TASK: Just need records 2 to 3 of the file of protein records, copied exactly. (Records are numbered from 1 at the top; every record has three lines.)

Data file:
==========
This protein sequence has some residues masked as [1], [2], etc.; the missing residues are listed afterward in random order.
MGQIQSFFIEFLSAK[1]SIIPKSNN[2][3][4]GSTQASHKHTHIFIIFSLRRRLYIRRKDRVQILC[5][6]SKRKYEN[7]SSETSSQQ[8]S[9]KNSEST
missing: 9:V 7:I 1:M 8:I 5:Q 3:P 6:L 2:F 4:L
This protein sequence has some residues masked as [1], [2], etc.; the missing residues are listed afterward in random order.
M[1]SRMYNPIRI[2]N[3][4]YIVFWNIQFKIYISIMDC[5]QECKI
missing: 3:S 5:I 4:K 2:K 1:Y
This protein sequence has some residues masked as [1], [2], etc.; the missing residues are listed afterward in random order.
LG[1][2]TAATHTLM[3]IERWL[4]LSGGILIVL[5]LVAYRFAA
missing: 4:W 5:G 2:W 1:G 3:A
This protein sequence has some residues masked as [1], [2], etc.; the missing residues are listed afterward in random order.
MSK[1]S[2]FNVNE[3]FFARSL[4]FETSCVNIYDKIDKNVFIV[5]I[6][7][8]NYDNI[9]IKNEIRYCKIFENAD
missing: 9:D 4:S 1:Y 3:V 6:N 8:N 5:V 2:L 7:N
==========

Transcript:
This protein sequence has some residues masked as [1], [2], etc.; the missing residues are listed afterward in random order.
M[1]SRMYNPIRI[2]N[3][4]YIVFWNIQFKIYISIMDC[5]QECKI
missing: 3:S 5:I 4:K 2:K 1:Y
This protein sequence has some residues masked as [1], [2], etc.; the missing residues are listed afterward in random order.
LG[1][2]TAATHTLM[3]IERWL[4]LSGGILIVL[5]LVAYRFAA
missing: 4:W 5:G 2:W 1:G 3:A